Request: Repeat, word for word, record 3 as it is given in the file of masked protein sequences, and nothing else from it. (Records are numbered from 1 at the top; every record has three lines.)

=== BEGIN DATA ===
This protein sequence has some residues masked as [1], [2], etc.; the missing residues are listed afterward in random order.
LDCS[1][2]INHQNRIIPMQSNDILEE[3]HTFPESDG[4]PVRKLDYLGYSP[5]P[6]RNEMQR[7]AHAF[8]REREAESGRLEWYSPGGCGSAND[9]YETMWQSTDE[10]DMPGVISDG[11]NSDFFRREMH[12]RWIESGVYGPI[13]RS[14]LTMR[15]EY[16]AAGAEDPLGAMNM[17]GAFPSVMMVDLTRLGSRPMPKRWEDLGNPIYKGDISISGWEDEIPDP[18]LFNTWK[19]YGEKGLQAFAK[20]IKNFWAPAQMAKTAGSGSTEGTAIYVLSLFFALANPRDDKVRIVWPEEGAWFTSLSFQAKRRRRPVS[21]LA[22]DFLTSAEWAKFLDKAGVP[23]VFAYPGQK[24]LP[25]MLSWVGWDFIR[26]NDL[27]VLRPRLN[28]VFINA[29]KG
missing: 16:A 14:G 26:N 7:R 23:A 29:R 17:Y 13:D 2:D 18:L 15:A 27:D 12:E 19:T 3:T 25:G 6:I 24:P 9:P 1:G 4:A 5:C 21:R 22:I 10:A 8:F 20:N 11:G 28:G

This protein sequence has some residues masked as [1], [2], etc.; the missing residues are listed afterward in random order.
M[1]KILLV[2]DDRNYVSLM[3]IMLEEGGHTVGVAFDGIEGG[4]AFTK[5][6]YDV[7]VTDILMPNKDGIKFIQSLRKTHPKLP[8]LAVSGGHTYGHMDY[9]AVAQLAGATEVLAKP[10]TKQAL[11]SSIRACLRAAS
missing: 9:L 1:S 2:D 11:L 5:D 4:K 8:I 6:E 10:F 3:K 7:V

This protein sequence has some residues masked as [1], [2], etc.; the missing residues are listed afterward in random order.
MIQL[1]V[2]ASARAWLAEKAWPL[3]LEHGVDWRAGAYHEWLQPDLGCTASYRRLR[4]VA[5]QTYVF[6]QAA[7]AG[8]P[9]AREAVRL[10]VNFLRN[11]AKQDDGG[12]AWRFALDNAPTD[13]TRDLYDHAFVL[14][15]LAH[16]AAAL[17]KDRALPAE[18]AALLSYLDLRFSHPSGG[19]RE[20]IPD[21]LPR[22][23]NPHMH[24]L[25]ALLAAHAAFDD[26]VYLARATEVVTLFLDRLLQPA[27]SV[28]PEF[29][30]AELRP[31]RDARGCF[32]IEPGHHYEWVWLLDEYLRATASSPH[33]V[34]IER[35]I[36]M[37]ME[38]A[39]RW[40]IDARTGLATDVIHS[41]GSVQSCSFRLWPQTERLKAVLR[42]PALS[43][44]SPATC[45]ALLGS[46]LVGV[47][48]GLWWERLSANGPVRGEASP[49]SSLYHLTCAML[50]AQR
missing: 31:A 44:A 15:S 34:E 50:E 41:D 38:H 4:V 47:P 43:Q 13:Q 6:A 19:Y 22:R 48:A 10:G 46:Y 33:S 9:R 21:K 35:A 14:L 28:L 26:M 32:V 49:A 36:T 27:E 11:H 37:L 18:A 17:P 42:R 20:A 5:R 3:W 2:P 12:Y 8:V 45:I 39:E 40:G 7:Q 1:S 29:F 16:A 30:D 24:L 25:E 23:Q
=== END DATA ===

This protein sequence has some residues masked as [1], [2], etc.; the missing residues are listed afterward in random order.
MIQL[1]V[2]ASARAWLAEKAWPL[3]LEHGVDWRAGAYHEWLQPDLGCTASYRRLR[4]VA[5]QTYVF[6]QAA[7]AG[8]P[9]AREAVRL[10]VNFLRN[11]AKQDDGG[12]AWRFALDNAPTD[13]TRDLYDHAFVL[14][15]LAH[16]AAAL[17]KDRALPAE[18]AALLSYLDLRFSHPSGG[19]RE[20]IPD[21]LPR[22][23]NPHMH[24]L[25]ALLAAHAAFDD[26]VYLARATEVVTLFLDRLLQPA[27]SV[28]PEF[29][30]AELRP[31]RDARGCF[32]IEPGHHYEWVWLLDEYLRATASSPH[33]V[34]IER[35]I[36]M[37]ME[38]A[39]RW[40]IDARTGLATDVIHS[41]GSVQSCSFRLWPQTERLKAVLR[42]PALS[43][44]SPATC[45]ALLGS[46]LVGV[47][48]GLWWERLSANGPVRGEASP[49]SSLYHLTCAML[50]AQR
missing: 31:A 44:A 15:S 34:E 50:E 41:D 38:H 4:V 47:P 43:Q 13:Q 6:A 19:Y 22:R 48:A 10:G 46:Y 33:S 9:R 21:K 35:A 14:L 28:L 26:M 32:V 49:A 36:T 27:E 11:H 37:L 18:A 17:P 42:R 20:A 5:R 3:W 2:P 12:Y 8:V 45:I 39:E 40:G 7:Q 1:S 29:F 16:A 30:D 24:L 25:E 23:Q